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10 Games I Enjoyed in 2020 (and Five More I Need to Make Time For in 2021)

2020 was a weird fucking year, and that's probably why I'm writing this list up in the middle of March. But there were a lot of great games to distract us from deadly viruses and failed insurrections, so that was cool.

The bottom five games on this list are games I've played a little and enjoyed a lot, but just need to put more time into.

List items

  • Yeah, Disco Elysium came out in 2019. I played it in 2020. It was the first game I played after the COVID-19 pandemic sent us all into lockdown, and it's bizarre cocktail of reality, fantasy, mystery, philosophy, and surrealism became the perfect escape for the early quarantine days.

    The game is a love letter to CRPGs of days past, but carves its own niche by having much of the story's direction be determined by conversations you have with the different parts of your own subconscious. The story is gripping start to finish and the world they have created around the narrative is incredibly dense, almost needlessly so, but all of it is just incredibly interesting and well written. It might say a lot that one the games I'm most looking forward to in 2021 is the "Final Cut" edition of Disco Elysium, which is fully voice acted and optimized for consoles. The characters of Disco Elysium are complex and human in a way few games achieve, and if the voice acting comes close to matching the quality of the performances we heard when the Protagonist was hearing his subconscious , we are in for a treat.

    Simply put: I've never experienced a game like Disco Elysium before, and that's why it's at the top of this list.

  • On the other end of the pandemic spectrum is Ghost of Tsushima, a game that is almost beat for beat an Assassin's Creed game set during the Mongol invasion of Tsushima island in the late 1200s. On the surface, that might sound like it's a dig at the game, but it's not. I love the Assassin's Creed formula. I haven't gotten sick of it yet. Fans have been begging for Ubisoft to set one of their murder simulators in Japan for over a decade at this point and Sucker Punch, doing their best Thanos impression, slid on the Infinity Gauntlet and said "Fine, we'll do it ourselves".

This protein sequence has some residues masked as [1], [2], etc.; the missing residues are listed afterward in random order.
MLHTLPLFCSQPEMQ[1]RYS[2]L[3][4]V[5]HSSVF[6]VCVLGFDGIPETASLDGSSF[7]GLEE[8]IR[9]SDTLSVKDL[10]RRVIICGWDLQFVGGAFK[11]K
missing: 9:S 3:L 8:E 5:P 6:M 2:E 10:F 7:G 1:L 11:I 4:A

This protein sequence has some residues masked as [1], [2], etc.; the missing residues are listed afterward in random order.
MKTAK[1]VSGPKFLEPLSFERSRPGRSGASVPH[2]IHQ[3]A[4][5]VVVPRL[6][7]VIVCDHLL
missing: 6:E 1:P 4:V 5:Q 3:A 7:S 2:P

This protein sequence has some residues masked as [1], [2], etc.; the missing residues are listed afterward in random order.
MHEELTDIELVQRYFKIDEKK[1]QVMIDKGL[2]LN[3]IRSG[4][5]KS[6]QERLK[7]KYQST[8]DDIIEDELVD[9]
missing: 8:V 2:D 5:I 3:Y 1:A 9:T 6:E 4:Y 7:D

The game plays around with lots of samurai movie tropes, often trying and sometimes succeeding to pay homage to the great Akira Kurosawa. I never got sick of the sword standoffs when you came upon a group of Mongols, and the boss fights were some of the most cinematic I've ever seen in a video game. Ghost of Tsushima also features one of the best photo modes I've ever used, and I used it A LOT. My desktop background right now is a shot I created in the photo mode, and has been since July.

    More than anything though, the game is just damn fun to play. It's fun traversing the beautiful Tsushima island on horseback (even if the in-game island takes a lot of artistic liberties with the topography of the real-life Tsushima). It's fun happening upon a patrol of Mongols and cutting them down in short order. It's fun slowly transforming into the Ghost over the course of the game, and watching your enemies flee at the very sight of you. That never got old.